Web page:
Ride hailing giant Didi Chuxing raises prices in China’s biggest cities
Passengers of Chinese ride-hailing giant Didi Chuxing are finding they have to pay higher fees for their trips on the mainland after the company started increasing prices and reducing cash subsidies for several services in many cities across the country, such as ride hailing and carpooling, following its Uber China buyout.
Since last week, the price for Didi Hitch in Beijing has gone up 20 per cent, according to the Legal Evening News.
Drivers who register with Hitch input their destination and get paired with a passenger who will be picked up along the way, allowing drivers to network more easily.
The report said the starting rate for Didi’s hitch service in Beijing is now 1.5 yuan per kilometre, with a minimum cost of 12 yuan. Last month the starting rate was 1.3 yuan per kilometre with a minimum cost of 10 yuan.
Besides Beijing, Didi confirmed on Monday its Hitch service increased prices in certain cities with worse traffic and more Hitch requests, including first-tier cities.
In several urban cities across the country, such as Beijing, Xi’an and Chengdu, passengers also had to pay more for the same distance, meaning the economic advantage over taking a taxi was lost, according to mainland media, while drivers working for the company complain that Didi has lowered financial incentives offered to them.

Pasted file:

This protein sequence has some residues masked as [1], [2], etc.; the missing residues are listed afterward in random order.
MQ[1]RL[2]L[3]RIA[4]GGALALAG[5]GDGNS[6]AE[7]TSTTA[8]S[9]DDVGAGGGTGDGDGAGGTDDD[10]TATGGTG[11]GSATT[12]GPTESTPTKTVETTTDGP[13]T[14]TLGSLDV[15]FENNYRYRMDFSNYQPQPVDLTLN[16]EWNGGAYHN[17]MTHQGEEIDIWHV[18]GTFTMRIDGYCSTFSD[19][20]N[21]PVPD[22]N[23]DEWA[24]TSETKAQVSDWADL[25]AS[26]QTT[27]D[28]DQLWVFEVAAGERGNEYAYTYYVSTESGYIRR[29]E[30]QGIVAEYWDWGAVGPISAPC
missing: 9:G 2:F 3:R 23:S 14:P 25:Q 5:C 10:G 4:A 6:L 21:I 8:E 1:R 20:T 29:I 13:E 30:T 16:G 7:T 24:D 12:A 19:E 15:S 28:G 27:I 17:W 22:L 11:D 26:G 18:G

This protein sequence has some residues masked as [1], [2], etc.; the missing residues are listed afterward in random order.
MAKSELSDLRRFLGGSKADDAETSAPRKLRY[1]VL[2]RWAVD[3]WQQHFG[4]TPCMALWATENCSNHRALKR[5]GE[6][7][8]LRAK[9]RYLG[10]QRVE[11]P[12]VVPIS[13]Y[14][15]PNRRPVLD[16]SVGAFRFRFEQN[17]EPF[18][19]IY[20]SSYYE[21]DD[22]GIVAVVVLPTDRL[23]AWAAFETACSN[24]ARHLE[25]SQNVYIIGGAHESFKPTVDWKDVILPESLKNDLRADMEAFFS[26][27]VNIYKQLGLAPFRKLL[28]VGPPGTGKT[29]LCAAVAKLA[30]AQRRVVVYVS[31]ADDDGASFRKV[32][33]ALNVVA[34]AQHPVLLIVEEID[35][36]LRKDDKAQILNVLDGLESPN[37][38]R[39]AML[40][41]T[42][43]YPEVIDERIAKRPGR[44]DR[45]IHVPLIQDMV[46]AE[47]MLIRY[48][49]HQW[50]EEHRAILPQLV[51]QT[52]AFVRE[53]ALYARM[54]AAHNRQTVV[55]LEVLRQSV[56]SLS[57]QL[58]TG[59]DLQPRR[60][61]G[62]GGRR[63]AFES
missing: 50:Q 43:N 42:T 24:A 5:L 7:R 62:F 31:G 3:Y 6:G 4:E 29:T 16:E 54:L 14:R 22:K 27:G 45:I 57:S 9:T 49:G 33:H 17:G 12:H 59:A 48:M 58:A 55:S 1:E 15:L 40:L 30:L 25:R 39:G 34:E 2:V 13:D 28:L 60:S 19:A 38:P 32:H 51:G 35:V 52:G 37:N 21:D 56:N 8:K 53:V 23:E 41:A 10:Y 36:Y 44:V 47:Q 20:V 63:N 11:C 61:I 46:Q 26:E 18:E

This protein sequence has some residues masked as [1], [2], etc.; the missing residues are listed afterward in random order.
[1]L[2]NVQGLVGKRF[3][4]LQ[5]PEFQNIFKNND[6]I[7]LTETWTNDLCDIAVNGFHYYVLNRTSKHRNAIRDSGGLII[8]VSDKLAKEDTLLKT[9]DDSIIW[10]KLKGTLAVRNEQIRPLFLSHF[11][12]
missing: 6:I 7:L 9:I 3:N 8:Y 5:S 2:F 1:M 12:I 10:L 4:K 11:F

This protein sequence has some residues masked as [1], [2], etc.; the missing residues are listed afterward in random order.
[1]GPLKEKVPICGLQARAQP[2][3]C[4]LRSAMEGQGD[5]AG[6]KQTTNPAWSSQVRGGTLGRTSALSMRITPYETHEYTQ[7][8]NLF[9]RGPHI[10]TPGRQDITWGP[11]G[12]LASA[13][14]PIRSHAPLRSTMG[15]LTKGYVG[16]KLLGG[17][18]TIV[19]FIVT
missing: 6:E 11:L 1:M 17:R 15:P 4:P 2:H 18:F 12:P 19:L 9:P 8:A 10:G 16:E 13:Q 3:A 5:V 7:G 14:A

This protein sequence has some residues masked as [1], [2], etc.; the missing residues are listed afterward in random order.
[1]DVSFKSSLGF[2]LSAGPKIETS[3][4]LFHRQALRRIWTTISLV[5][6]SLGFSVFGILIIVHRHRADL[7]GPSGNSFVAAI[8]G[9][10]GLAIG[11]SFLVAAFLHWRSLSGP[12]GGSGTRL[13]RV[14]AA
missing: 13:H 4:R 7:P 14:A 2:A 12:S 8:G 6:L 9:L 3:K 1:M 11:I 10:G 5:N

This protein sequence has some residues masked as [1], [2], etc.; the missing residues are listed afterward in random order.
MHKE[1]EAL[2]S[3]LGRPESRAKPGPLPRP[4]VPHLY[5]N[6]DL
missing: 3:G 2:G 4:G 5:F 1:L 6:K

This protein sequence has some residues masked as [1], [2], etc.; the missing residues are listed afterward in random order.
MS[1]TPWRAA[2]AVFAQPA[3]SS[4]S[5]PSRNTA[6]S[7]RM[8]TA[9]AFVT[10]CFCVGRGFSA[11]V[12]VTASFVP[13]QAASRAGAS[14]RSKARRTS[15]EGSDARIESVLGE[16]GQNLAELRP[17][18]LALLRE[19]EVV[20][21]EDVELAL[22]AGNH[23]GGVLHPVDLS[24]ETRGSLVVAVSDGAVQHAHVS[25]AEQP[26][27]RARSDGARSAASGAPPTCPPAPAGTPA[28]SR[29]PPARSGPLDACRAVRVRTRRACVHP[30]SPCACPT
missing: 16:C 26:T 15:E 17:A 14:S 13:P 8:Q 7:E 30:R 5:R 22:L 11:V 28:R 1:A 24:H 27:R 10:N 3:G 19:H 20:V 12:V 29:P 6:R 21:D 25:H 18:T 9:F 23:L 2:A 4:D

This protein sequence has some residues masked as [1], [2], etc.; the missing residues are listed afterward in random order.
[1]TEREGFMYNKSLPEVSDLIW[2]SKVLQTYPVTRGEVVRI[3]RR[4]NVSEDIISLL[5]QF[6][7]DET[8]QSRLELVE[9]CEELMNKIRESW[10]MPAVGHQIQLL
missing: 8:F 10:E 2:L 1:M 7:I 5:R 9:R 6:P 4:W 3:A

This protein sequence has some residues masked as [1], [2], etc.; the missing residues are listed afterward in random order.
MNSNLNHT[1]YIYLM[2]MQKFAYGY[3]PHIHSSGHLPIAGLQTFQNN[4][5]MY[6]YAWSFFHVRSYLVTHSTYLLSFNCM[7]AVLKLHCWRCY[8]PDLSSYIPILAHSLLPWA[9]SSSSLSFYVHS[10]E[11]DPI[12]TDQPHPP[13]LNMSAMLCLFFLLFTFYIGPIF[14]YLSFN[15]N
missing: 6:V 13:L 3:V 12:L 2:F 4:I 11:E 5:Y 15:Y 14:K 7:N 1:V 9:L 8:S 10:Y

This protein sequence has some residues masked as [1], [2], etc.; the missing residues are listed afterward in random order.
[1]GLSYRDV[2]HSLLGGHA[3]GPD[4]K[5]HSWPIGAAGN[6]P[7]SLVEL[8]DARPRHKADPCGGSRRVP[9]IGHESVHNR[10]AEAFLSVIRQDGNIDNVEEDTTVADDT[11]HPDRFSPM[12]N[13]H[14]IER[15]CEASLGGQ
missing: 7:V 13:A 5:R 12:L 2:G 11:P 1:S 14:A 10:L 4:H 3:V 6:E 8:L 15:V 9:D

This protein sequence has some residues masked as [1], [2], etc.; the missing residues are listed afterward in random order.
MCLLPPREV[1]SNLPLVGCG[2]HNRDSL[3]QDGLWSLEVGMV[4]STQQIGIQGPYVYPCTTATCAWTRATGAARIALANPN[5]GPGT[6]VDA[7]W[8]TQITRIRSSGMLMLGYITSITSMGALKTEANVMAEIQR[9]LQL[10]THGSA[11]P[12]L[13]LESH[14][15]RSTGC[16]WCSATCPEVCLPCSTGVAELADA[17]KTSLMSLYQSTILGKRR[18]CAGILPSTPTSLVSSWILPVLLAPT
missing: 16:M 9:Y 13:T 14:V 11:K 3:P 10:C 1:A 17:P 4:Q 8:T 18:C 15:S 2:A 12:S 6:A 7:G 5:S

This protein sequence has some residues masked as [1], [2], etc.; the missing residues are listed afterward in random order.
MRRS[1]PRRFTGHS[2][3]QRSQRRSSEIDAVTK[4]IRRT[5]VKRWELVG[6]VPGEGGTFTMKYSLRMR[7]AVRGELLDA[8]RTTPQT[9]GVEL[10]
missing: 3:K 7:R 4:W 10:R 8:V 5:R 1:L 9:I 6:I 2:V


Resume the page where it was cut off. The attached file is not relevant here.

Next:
According to the Beijing Business Today, starting last weekend Didi ended the weekend subsidies for drivers in Beijing, where they used to be awarded a 100 yuan bonus after finishing 38 rides during Saturday and Sunday. Subsidies for drivers in Beijing during week day rush hours were also lowered, the report added.
“I used to use Didi ride-sharing services every day earlier this year, but I haven’t opened the app for weeks,” Wendy Liu, a Shenzhen-based resident, told the South China Morning Post.
After paying 43 yuan for a taxi from her home to office on Wednesday, Liu opened the app to show the Post reporter how the same distance using Didi’s ride sharing service would have cost 45.3 yuan. “A few weeks ago, I only needed to pay Didi about 30 yuan for the same route.”
In a statement, Didi said it will in the foreseeable future continue to provide subsidies and other incentives for drivers and passengers as a marketing tool But it explained that because market and transportation conditions differ from city to city, its subsidies strategy and other incentive policies will continue to be adjusted based on local market conditions.
Didi’s August 1 offer to acquire Uber’s China business would create the country’s biggest car-hailing service, with 1.35 million drivers operating in 360 Chinese cities and towns.
Beijing-based consultancy Analysys International predicted the size of mainland China’s ride-hailing market would reach at least 52 billion yuan by 2018.